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Thursday, December 4, 2014

Why Abstaining From the Hall Of Fame Vote Is The WRONG Thing To Do

     The Baseball Writers Of America have a problem. Who gets into the Baseball Hall of Fame? The "Steroid Era" was a great time for baseball. But the sport is still, in some ways, trying to recover from the damage it left in it's path. The Hall of Fame is the one area where PED's still loom large in baseball. Guys who crushed long standing, career and single season records are being left off ballots. Other guys who are clear cut HOF's aren't getting consideration, simply because they played in the 90's and early 2000's. I'm here to say, let them all in.
     The guys who the committee will deem fit to get induction are guys like Pedro, Jeter, Maddux and Glavine. Guys who don't have the build nor attributes of your typical roided up athlete. Also, other than Pedro, all guys who were media darlings. But after all the baseball writers went through with Sosa and McGuire, are they still silly enough to think no one can surprise them? Now I personally think that the guys I listed were certainly clean. But, I would've probably said that about Andy Pettitte, Gary Sheffield, Ryan Braun and others, just a few years ago. I also would've thought it about Alex Sanchez, the first guy who got suspended by MLB for steroid use. And if you're wondering who Alex Sanchez is, he's a guy that I could've made a run at in a home run competition.
     Now if you're reading this and thinking "Yeah but there are guys we KNOW did steroids". To that I say, who cares? The business that is Major League Baseball made billions off the Barry Bonds' skull reaching the circumference of a Great Oak and from Sammy Sosa and Mark McGuire hitting more home runs than entire lineups. The McGuire/Sosa home run race brought fans back from the strike. Roger Clemens doing whatever it is that Andy Pettitte "misremembered" basically renewed what would've been an otherwise dead rivalry between the Red Sox and Yankees. And it was a time where people got excited to watch baseball, rather than complaining that it's too boring and the games are too long.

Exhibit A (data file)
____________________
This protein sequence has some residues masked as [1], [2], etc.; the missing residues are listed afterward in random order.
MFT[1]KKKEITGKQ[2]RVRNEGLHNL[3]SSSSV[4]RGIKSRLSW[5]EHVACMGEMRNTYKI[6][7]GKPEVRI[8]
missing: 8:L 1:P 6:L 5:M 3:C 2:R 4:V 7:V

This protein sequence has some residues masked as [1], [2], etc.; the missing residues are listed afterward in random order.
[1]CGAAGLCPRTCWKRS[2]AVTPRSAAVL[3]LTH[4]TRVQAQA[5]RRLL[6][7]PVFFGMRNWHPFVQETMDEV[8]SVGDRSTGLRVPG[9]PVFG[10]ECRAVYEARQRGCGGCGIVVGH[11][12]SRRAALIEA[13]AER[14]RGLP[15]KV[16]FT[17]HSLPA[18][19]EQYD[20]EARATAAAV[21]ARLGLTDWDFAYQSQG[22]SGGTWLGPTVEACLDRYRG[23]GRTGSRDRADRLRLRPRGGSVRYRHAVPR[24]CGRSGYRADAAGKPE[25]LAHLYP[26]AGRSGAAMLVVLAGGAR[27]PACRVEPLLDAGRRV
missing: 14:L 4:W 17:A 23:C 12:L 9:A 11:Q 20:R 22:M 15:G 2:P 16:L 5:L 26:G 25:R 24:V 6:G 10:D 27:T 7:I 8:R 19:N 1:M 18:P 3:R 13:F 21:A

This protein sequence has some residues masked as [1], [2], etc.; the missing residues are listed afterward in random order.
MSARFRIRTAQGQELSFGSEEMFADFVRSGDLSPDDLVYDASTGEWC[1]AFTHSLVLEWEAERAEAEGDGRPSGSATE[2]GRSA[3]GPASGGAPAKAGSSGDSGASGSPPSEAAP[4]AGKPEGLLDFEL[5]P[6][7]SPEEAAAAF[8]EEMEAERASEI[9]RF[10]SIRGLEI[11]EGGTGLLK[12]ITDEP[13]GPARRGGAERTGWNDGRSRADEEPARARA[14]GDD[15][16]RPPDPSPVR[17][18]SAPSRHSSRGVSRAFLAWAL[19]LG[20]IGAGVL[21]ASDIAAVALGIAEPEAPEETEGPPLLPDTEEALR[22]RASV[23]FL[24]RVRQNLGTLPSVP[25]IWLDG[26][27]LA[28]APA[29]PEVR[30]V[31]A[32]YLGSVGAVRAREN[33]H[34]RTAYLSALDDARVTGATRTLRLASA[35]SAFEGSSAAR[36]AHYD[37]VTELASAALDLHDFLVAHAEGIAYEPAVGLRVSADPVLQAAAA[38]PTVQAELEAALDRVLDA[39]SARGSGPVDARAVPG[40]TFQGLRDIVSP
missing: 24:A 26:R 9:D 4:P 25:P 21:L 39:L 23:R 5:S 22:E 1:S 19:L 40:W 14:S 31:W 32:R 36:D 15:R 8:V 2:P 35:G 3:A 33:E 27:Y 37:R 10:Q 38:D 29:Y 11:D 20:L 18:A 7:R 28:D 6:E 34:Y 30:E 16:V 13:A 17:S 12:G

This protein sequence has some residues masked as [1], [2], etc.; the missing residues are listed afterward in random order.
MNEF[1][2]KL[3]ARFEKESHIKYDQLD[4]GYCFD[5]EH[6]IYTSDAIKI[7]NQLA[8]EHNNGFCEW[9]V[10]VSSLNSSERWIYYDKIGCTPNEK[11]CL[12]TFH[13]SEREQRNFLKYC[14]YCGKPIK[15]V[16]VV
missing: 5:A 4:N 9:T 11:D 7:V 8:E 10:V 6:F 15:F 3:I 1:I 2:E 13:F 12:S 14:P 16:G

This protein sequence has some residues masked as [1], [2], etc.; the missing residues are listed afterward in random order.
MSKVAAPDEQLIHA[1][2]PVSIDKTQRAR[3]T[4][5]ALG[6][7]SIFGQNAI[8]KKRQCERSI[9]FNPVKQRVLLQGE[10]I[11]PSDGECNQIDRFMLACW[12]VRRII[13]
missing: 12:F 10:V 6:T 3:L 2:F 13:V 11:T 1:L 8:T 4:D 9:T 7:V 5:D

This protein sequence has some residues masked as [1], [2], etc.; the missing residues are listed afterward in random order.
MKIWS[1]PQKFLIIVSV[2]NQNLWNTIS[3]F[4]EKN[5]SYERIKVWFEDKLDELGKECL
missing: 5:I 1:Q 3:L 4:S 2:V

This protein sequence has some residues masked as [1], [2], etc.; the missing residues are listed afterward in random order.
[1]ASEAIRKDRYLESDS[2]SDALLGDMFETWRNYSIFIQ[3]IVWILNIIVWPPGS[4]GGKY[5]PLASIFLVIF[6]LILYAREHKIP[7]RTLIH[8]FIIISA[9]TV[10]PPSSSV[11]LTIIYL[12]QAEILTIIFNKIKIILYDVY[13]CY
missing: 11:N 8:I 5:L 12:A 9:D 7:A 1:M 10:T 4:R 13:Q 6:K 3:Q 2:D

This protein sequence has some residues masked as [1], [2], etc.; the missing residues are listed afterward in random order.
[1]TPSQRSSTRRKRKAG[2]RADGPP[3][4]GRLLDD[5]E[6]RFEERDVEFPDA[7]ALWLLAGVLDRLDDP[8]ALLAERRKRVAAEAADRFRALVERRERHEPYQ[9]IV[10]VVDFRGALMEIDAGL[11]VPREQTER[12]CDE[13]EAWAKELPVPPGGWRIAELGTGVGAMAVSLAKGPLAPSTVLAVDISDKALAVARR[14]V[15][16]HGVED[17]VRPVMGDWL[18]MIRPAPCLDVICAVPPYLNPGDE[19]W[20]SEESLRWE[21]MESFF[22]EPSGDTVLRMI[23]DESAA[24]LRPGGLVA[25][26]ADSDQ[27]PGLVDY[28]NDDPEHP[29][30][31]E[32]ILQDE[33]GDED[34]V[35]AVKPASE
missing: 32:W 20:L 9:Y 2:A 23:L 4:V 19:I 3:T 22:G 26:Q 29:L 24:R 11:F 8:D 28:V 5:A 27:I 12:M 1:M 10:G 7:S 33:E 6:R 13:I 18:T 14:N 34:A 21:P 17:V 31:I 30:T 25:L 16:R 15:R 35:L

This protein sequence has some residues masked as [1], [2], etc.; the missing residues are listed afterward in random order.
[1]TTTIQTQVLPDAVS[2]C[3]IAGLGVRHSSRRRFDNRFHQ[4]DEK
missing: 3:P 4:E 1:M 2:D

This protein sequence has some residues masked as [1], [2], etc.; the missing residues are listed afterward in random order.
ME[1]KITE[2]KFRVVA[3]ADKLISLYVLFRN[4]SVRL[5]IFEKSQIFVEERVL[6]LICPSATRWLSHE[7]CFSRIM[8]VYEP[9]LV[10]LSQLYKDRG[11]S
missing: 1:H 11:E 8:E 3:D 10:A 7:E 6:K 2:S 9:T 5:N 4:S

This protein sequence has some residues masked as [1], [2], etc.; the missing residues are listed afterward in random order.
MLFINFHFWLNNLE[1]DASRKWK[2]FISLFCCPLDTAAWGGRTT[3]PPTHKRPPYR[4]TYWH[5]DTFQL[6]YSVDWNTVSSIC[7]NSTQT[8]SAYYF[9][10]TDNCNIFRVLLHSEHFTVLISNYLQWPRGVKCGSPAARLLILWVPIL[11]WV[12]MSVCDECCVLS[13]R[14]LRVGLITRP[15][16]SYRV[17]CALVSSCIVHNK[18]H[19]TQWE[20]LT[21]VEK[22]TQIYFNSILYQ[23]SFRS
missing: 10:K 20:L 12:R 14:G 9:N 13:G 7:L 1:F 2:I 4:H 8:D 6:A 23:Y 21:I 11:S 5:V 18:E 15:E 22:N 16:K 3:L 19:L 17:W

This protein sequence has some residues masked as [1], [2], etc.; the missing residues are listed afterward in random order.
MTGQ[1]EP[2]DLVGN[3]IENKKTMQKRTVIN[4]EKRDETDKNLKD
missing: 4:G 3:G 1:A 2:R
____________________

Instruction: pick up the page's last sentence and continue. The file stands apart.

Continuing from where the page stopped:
To anyone that says it isn't "fair" to the guys who did it the "right way", this isn't little league where everyone gets a trophy and no one does anything wrong. It's not a new idea that athletes do whatever they can to get an advantage. It's the sports fault for turning a blind eye while they counted the money they were raking in. And if baseball writers really are outraged, why didn't you guys do a little more questioning when Jason Giambi's biceps were the size of my head? Or when Nomar Garciaparra was on the cover of Sports Illustrated looking like he was chiseled out of marble? You have only yourselves to blame, Baseball Writers of America. Don't punish the players for a sloppy job by you and the league.
     If you want a hall comprised of family men who play by all the rules, it's never gonna happen. In this age of social media and everyone having a camera at all times, no one will live up to that. The days of telling ourselves professional athletes are role models is long over. They're people, just like the rest of us. Do punish the masses for something the sport didn't even acknowledge until it became headline worthy is just childish. These were the greatest players of their era. They deserve to be in. It isn't the Hall of Humanitarians, nor the Hall of Rule Followers, nor the Hall of Guys We Can Trust. It's the Hall of Fame. And you, Baseball Writers of America, are the ones who made them famous. 

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